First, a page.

How to Make Easter Island Statues History Craft for Kids

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Easter Island Statues History Craft for Kids

 I don’t know why but I’ve always had a mysterious fascination with the famous Easter Island statues and after watching Night at the Museum my kids have too so I couldn’t wait to create these Easter Island Statues history craft for kids! In fact this summer we took a road trip out to the Smithsonian Natural History Museum and saw one of these awesome statues which really lit some excitement under my kids! (you can see the photo at the bottom of the post)

When I saw these Easter Island silicone molds online I KNEW I had to buy them and do something creative with them. They REALLY come in handy with some fun hands on history activities. I also bought Easter Island Nanoblocks and this Easter Island excavation kit which were really cheap and perfect to go with our lesson!

Easter Island Statues History Craft for Kids

You’ll of course need an Easter Island statue silicone mold along with the following ingredients:

Easter Island Statue Ingredients:

  • 1 cup used coffee grinds

  • 1 cup flour

  • 1/2 cup table salt

  • 1/4 cup black art sand

  • 3/4 cup water

Easter Island Statues History Craft for Kids

Mix all of the dry ingredients into a bowl. No specific order – just dump it all in!

Easter Island Statues History Craft for Kids

Once the dry ingredients have been mixed thoroughly you can add 1/4 cup of water in at a time until you get a thick but moistened consistency.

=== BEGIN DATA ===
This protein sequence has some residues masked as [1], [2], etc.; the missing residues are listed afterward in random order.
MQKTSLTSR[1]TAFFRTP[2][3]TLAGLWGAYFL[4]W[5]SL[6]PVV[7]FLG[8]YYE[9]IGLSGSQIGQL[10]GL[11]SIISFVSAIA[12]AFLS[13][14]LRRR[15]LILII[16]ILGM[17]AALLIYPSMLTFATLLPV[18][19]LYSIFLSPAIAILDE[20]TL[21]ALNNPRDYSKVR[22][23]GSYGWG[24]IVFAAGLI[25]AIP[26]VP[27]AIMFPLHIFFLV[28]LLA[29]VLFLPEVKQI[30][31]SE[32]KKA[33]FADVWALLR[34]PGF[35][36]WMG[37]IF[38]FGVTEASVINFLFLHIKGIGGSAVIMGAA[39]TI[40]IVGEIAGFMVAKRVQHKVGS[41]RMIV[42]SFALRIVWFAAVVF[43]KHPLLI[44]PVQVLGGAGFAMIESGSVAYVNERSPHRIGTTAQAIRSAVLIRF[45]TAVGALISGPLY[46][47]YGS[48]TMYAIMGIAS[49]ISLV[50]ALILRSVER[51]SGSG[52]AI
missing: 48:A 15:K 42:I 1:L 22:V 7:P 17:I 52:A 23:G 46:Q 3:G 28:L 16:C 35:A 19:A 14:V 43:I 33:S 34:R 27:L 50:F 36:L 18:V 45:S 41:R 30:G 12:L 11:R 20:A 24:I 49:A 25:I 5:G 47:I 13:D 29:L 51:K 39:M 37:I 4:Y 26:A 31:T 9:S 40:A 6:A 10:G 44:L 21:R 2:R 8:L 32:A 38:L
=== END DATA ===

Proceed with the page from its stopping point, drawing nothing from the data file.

Easter Island Statues History Craft for Kids

Using your hands pick up some chunks of your coffee grind mix and smoosh it into your silicone mold. No need for greasing it – just place it right in there and flatten it out. Let it sit for 24 hours the carefully remove them from the mold.

NOTE – You will notice that the flat side will be lighter since it has dried out some and when you remove it the “face” side will still be dark as it is moist. Let sit and dry for several days.

If you want it to  be really rock hard let it sit for a good week or two to dry out. You can also use the silicone molds to make ice, crayons, and candy treats too!

Easter Island Statues at Smithsonian Natural History Museum in Washington, DC

Here it is! My kid’s were SO excited when they spotted “dum dum” (thanks to the Night at the Museum movie!). It really was a pretty awesome experience to see one of these in person!

Easter Island Statues History Craft for Kids
Easter Island Craft Mold

Easter Island History Craft for Kids

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  1. This is a really great idea! I don’t drink coffee though. Is there an alternative ingredient I can use or omit it completely and still get the same result?

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